Liked it? Take a second to support Meriah on Patreon!

6 Comments

  • Really awesome! My relationship with disability is still pretty new and is relevant to me as a mother, but these ideas are ones that I wish more people could hear. One of my best friends used to constantly tell me that Cora didn’t look like she has Ds (even though she totally DOES look like it). It always bothered me, because what I heard was that NOT looking that way was preferable. Like her disability could never be normal, so she was denying it. But it is. And I love being able to recognize disability as normal. And the image of you throwing in a little drool made me giggle.

  • Hum. When people say to you “you don’t seem disabled”, I interpret that to mean “you don’t behave or do things any differently than someone without a disability, and I can’t tell that you struggle within these societal parameters as a result of it “. Since you identify so strongly with your disability and talk about it with such frequency, it seems natural (to me anyways) that people would have this reaction if you don’t outwardly or visibly express your disability in an overt way. So, yeah, you don’t drool and you don’t have a wheelchair. Your disability isn’t obvious, so people are surprised to learn about it. I can imagine that it would get tiring hearing this. People stereotype aspects of me all the time, and I find it tiring. But, it’s also an opportunity to do exactly what you want — reframe the conversation and get your message across.

  • Wonderful post. I totally agree with you.
    About the only thing I can’t do is hear – that’s it – and when I apply for jobs, I do not fill out the “equal employment opportunity” questionnaire section of the application (in which one indicates their race, their gender, and whether or not they are disabled). I have always inclined to answer. Then when I am called in for an interview and I request an ASL interpreter – the HR department seems shocked and caught off guard. Hummm… so, they do take a peek at the “equal employment opportunity questionnaire” section of my application??? Whatever!
    I like the idea of re-framing the word “disabled”. I notice that the non-disabled people have a negative aspect of people with disabilities. Oh, lucky us!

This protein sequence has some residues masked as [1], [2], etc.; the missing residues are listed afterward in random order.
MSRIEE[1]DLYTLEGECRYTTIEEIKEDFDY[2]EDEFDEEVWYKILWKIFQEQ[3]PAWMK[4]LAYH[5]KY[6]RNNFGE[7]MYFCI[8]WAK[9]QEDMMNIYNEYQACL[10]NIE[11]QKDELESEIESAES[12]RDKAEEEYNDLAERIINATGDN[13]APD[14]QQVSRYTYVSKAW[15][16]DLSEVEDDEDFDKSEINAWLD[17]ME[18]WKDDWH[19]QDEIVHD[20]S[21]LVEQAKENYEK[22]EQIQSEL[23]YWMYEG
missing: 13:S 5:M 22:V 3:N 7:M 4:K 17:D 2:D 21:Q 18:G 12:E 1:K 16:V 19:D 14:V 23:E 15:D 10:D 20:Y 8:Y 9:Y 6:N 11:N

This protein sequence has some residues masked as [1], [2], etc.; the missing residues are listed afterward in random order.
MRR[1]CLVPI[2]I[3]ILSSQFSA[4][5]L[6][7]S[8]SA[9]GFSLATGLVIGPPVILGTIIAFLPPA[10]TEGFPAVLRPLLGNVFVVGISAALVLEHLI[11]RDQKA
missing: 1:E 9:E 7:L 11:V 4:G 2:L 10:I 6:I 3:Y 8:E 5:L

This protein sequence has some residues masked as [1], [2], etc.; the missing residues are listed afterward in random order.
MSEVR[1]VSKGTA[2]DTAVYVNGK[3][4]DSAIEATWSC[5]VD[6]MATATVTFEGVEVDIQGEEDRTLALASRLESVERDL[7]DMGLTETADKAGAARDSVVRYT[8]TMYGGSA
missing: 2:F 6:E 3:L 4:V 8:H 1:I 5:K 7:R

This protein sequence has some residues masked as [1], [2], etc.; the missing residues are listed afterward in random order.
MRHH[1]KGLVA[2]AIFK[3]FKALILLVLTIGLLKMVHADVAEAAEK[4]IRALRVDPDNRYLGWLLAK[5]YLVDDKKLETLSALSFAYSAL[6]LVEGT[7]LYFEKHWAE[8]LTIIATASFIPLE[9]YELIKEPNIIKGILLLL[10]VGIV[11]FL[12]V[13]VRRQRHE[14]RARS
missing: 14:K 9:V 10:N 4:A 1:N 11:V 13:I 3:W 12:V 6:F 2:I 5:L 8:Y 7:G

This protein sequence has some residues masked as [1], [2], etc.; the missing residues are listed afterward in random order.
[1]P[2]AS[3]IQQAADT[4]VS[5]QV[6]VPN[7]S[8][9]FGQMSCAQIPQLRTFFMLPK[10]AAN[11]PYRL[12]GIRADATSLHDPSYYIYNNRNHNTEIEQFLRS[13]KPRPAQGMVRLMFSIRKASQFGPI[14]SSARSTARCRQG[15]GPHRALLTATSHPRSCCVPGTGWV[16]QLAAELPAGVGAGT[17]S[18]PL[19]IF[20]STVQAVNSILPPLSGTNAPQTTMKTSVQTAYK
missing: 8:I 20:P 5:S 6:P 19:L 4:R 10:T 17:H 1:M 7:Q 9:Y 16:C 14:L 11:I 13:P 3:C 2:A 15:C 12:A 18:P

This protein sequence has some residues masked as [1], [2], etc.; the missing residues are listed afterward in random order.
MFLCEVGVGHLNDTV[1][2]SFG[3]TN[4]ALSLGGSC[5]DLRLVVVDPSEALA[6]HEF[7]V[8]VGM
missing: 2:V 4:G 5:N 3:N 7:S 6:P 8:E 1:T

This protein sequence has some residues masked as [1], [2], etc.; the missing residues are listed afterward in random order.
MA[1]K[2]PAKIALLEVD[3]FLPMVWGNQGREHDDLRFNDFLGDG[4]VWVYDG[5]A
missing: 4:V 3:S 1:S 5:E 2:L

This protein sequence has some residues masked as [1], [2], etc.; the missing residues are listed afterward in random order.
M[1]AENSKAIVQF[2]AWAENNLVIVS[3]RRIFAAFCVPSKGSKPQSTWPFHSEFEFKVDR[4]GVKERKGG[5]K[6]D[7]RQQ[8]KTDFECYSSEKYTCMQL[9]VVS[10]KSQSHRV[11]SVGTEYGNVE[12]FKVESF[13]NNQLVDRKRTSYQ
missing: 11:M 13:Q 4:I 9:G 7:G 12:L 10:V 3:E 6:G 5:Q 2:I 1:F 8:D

• TYVM! Nailed it.

    Those who have been around me for the better part of a decade have not noticed a disability, or that disability being progressive.

    But they have talked among themselves that there is something “wrong” with me. I don’t sit on chairs, don’t grasp some abstracts, have a hard time using a pen or pencil and get frustrated at times …. no duh.

    Great example – I was told that I couldn’t volunteer for an event after four years of volunteering because the event had grown prominent enough that they felt my sitting on the floor was “inappropriate.”

    The irony (I live in Portland Oregon after all) is that a feature presenter for that event was a disabled man employed by MajorTechOrg as an advocate for disability at his company. The woman who told me I was “inappropriate” works at same said MajorTechOrg.

    If I were in a chair, wheeled into MajorTech Org and the organizations sponsoring the event sponsoring, and told them about the decision, I would be heard. In fact, it never would have happened. As it is, I was “disappeared” from a chunk of my established social group, and no one blinked.

    Remember – if you are someone with an attribute of some kind off the bell curve of our dominant paradigm 19th-century model of society and culture – non-white, alt-gen, visible/invisible dis – and someone else is bigoted about that, they are entitled only to a nice cup of shut the fuck up. They’re a bigot. Their opinion is rendered irrelevant.

    • Ugh. I hate to get all new-agey on you, but I felt like I could *FEEL* the energy coming out of that comment – like this torrent of anger mixed with frustration and sadness. And it’s such a crappy feeling, to feel so brushed over, dropped off because we don’t have what someone wants or accepts – in this case, a gorgeously visible disability. Then it becomes this question of what to do, right? I mean, *DOES* something need to be done? A letter written, a protest organized, something? But why are we always the ones who have to *DO* something anyway and it’s exhausting always *DOing* and shouldn’t they know us already and shouldn’t this just not be happening at all? [facepalm]

      ps. “nice cup of shut the fuck up” -!!!!!! that needs to go down in my “best lines ever” book

      pss.
      xoxoxo

I'm opinionated, friendly & chatty... I hope you are, too